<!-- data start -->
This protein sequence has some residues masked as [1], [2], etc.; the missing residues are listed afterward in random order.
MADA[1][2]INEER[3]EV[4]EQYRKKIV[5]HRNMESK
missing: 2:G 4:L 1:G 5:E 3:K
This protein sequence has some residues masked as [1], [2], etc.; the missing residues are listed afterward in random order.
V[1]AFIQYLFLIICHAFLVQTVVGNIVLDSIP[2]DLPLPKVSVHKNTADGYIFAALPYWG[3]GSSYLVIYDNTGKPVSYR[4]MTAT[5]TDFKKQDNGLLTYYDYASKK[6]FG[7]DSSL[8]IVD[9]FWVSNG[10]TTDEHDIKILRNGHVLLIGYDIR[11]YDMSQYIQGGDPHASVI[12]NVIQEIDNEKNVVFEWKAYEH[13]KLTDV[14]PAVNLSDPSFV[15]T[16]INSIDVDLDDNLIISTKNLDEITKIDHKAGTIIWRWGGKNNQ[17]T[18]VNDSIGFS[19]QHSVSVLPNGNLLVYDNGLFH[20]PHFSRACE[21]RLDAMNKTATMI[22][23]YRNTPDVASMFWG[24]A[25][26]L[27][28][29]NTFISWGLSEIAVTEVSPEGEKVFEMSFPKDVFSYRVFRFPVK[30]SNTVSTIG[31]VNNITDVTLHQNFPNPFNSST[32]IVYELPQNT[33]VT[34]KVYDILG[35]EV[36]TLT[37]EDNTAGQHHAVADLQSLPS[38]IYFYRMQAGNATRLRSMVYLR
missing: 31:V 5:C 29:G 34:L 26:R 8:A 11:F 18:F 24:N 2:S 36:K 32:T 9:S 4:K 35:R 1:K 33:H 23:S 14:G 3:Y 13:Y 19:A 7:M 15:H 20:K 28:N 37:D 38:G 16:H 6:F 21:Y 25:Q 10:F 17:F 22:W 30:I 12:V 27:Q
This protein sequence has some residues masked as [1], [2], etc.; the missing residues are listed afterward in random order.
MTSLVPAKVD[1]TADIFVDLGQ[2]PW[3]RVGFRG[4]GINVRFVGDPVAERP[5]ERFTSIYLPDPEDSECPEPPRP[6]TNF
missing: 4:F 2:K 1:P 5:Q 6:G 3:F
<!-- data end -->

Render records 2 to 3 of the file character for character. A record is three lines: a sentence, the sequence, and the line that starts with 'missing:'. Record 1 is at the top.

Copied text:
This protein sequence has some residues masked as [1], [2], etc.; the missing residues are listed afterward in random order.
V[1]AFIQYLFLIICHAFLVQTVVGNIVLDSIP[2]DLPLPKVSVHKNTADGYIFAALPYWG[3]GSSYLVIYDNTGKPVSYR[4]MTAT[5]TDFKKQDNGLLTYYDYASKK[6]FG[7]DSSL[8]IVD[9]FWVSNG[10]TTDEHDIKILRNGHVLLIGYDIR[11]YDMSQYIQGGDPHASVI[12]NVIQEIDNEKNVVFEWKAYEH[13]KLTDV[14]PAVNLSDPSFV[15]T[16]INSIDVDLDDNLIISTKNLDEITKIDHKAGTIIWRWGGKNNQ[17]T[18]VNDSIGFS[19]QHSVSVLPNGNLLVYDNGLFH[20]PHFSRACE[21]RLDAMNKTATMI[22][23]YRNTPDVASMFWG[24]A[25][26]L[27][28][29]NTFISWGLSEIAVTEVSPEGEKVFEMSFPKDVFSYRVFRFPVK[30]SNTVSTIG[31]VNNITDVTLHQNFPNPFNSST[32]IVYELPQNT[33]VT[34]KVYDILG[35]EV[36]TLT[37]EDNTAGQHHAVADLQSLPS[38]IYFYRMQAGNATRLRSMVYLR
missing: 31:V 5:C 29:G 34:L 26:R 8:A 11:F 18:F 24:N 2:S 36:K 32:T 9:S 4:K 35:R 1:K 33:H 23:S 14:G 3:Y 13:Y 19:A 7:M 15:H 20:K 28:N 37:D 38:G 16:H 6:F 21:Y 25:Q 10:F 17:F 22:W 30:I 12:V 27:Q
This protein sequence has some residues masked as [1], [2], etc.; the missing residues are listed afterward in random order.
MTSLVPAKVD[1]TADIFVDLGQ[2]PW[3]RVGFRG[4]GINVRFVGDPVAERP[5]ERFTSIYLPDPEDSECPEPPRP[6]TNF
missing: 4:F 2:K 1:P 5:Q 6:G 3:F